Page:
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Phish or Fair?

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John Levine

It shouldn't be a big surprise to hear that phishing is a big problem for banks. Criminals send email pretending to be a bank, and set up web sites that look a lot like a bank. One reason that phishing is possible is that e-mail has no built in security, so that if a mail message comes in purporting to be from, say, accounts@bankofamerica.com, there's no easy way to tell whether the message is really from bankofamerica.com, or from a crook.

Mail authentication schemes like DKIM and the new dmarc.org group use cryptographic signatures to help authenticate mail and prove that it really is from who it purports to be from. So, if the mail can authenticate the sender, the phishing problem goes away, right?

Unfortunately not. One huge problem is that even if you have all the crypto stuff so you can be 100% sure that a message really is from, say, BANK-AMERICA.COM, you don't know whether BANK-AMERICA.COM is actually your bank or not.

I've made a little game called Phish or Fair. It shows you a domain name, you guess whether it belongs to Bank of America. Try it out and see how you do.

Then see if you can figure out why a bank would use over a thousand different domains. My example here is Bank of America, but they're no worse than other big banks; I picked them because their name is easy to search for.

If banks were serious about phishing, they'd pick one name, one domain, and use that consistently. But they don't.

PS: BANK-AMERICA.COM belongs to some guy in France.

By John Levine, Author, Consultant & Speaker. More blog posts from John Levine can also be read here.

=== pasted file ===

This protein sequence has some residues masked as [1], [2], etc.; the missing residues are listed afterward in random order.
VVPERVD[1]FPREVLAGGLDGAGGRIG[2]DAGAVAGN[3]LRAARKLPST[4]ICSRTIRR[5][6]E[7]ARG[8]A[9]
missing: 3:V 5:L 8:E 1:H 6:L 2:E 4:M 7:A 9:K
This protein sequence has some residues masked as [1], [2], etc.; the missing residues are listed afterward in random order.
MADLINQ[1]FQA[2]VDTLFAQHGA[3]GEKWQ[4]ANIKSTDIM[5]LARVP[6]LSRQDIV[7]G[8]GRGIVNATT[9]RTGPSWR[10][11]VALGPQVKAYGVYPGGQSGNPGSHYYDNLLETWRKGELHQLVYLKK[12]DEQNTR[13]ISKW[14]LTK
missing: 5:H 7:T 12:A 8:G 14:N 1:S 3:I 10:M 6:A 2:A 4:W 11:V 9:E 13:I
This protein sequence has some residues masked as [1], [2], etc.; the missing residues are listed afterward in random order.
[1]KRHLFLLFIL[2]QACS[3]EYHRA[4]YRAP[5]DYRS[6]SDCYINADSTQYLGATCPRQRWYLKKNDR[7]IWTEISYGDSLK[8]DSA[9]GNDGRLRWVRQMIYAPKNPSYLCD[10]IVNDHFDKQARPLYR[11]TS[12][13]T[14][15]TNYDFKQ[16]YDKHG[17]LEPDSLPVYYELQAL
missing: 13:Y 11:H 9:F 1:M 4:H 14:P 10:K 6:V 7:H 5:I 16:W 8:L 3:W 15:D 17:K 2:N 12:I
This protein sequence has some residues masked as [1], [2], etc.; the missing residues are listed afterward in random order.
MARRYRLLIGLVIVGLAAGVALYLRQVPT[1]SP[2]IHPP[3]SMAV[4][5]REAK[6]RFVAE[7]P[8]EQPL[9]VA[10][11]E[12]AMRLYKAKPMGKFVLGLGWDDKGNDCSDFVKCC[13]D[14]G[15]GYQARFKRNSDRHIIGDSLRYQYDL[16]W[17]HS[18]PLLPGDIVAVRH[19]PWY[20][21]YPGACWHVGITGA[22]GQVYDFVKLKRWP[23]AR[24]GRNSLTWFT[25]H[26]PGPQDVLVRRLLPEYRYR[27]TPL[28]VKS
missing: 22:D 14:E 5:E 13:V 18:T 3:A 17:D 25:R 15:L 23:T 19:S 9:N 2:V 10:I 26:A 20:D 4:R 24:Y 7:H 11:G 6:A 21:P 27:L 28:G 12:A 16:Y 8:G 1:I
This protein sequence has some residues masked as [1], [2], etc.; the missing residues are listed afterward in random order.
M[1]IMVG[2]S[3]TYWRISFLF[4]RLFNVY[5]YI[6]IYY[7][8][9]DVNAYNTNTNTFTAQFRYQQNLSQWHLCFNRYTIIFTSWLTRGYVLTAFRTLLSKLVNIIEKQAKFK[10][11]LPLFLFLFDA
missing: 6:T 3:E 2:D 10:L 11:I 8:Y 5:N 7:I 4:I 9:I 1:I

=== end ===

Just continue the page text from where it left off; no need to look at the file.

Related topics: Cybercrime, Domain Names, Email, Cybersecurity

 
   

Comments

Not "little". The Famous Brett Watson  –  Feb 07, 2012 9:19 AM PDT

That's not a "little" game: I called it quits with 105 right, 0 wrong.

For all its untrustworthiness, WHOIS is still great for cheating on tests like this — and this is one of the few tests on which I recommend cheating as much as possible.

Really "great"? Alessandro Vesely  –  Feb 08, 2012 1:51 AM PDT

If WHOIS is such a great tool, why don't registrars like MarkMonitor put it somewhat more prominently on their web site, possibly explaining what can it be useful for?

Stupid Unnecessary Domain Names Daniel R. Tobias  –  Feb 07, 2012 7:03 PM PDT

It's all those idiot marketing types, at banks just like other businesses, that insist on using a zillion different domains for every marketing gimmick.  Line the marketing people against a wall and execute them by firing squad, then change the bank's web structure to use logical subdomains of their one main domain.

Maybe The Famous Brett Watson  –  Feb 08, 2012 2:54 AM PDT

It's hard to tell in this case, just by looking at the domains, as to whether they were registered with marketing intent, or registered by others then seized with the force of law (and held in perpetuity so it won't happen again). Some of them are clearly the latter kind; others, not so much.

It's also not clear whether "using a zillion different domains" is intrinsically a bad idea, particularly for a large organisation. This can be used to produce an illusion of choice. There may be so many brands in a given market that the consumer limits his evaluation to a small number of prominent ones. Under those conditions, a seller is at an advantage if he floods the market with brands, none of which are obviously related to each other. In this way, a consumer may decide to evaluate five "separate" brands, not realising that three of them are just different entrances to the same shop.

Marketing deals with people's perceptions and desires, and is thus far removed from structure and logic.

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